million March 31, 2009, from $7.9 million in 2008, while continuing to be
debt free. It was Carmanah’s fifth straight quarter of positive Adjusted
EBITDA and cash flow results.

Looking at its stock, Carmanah Technologies sizzle days appear to be over.
On June 2, 2009 The Company closed a $600,000 deal with the US Coast
Guard, but the stock closed that day at just .91 cents. The hot money in
greentech has clearly gone elsewhere and the inevitable, sometimes less than sexy
task of building an actual business is now front and center. In a recent
interview with The Globe and Mail, Lattimore pointed out that the “green”
label has limited leverage in the business world, adding that “most
companies will not buy a product simply for its green qualities if it
doesn’t make economic sense.”

But back to Carmanah’s stock: sure, Carmanah has reached a newer more
“mature” stage in its life cycle, but the numbers are suggesting rigor
mortis has set in, which is far from the truth. In our recent “Quant
Snapshot” Carmanah was trading at a price to sales multiple of almost one
half of one times sales (0.55) with 24% of its market cap in cash and no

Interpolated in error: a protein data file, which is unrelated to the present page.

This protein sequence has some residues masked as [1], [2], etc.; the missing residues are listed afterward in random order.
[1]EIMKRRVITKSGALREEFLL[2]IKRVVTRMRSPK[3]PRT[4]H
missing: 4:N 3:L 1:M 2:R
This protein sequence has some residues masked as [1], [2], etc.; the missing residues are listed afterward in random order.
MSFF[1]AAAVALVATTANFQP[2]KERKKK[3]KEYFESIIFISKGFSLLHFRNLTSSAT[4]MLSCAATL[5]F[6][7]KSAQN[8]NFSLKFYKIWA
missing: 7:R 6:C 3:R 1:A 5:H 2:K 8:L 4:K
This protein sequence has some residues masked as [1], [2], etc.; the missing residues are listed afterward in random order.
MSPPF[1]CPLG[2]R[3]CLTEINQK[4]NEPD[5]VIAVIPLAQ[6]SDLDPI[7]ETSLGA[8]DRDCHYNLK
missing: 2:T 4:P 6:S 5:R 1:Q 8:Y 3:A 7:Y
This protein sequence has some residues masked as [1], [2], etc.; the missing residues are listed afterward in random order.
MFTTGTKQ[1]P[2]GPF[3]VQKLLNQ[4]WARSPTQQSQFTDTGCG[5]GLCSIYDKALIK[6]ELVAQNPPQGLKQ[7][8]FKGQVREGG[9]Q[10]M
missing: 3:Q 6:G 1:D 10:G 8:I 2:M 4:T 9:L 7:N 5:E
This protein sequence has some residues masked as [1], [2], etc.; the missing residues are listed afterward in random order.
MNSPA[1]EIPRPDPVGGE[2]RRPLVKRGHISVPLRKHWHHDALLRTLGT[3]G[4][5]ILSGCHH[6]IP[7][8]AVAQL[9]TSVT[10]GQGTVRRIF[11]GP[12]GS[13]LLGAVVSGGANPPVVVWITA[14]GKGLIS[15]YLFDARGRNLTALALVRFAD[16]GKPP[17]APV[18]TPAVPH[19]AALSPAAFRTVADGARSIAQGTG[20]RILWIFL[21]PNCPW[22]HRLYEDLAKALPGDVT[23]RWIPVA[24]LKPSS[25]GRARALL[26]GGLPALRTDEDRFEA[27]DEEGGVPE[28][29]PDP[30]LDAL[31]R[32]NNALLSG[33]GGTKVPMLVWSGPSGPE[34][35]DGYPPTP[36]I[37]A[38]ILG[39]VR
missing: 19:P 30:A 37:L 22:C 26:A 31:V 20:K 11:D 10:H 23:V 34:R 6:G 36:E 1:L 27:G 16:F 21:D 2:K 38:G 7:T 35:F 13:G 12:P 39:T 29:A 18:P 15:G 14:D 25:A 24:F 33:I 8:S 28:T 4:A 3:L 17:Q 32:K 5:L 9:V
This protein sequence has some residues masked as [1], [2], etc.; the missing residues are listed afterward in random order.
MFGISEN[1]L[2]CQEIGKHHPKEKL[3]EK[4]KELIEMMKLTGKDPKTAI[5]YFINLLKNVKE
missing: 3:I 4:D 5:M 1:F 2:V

debt. What’s more, The Company still boasts a healthy three year growth
rate of nearly 20% (19.5).

Carmanah Technologies is retooling and rebuilding and, in a sense, reassessing its prospects. One could be excused for believing that the intense focus on the bottom line means The Company is through carving out huge swathes of market share for itself and has entered a permanent condition of lower growth. But having barely scratched the surface of the market for solar powered LED lighting, with a new CEO who has an impressive “company builder” track record, and with an increasingly strong balance sheet giving it the ability to be aggressive, this moment in Carmanah’s history feels more like a pause.
Carmanah Technologies is in the business of solar powered LED lighting, but for investors it may important to keep in mind that the wind is still very much at their back.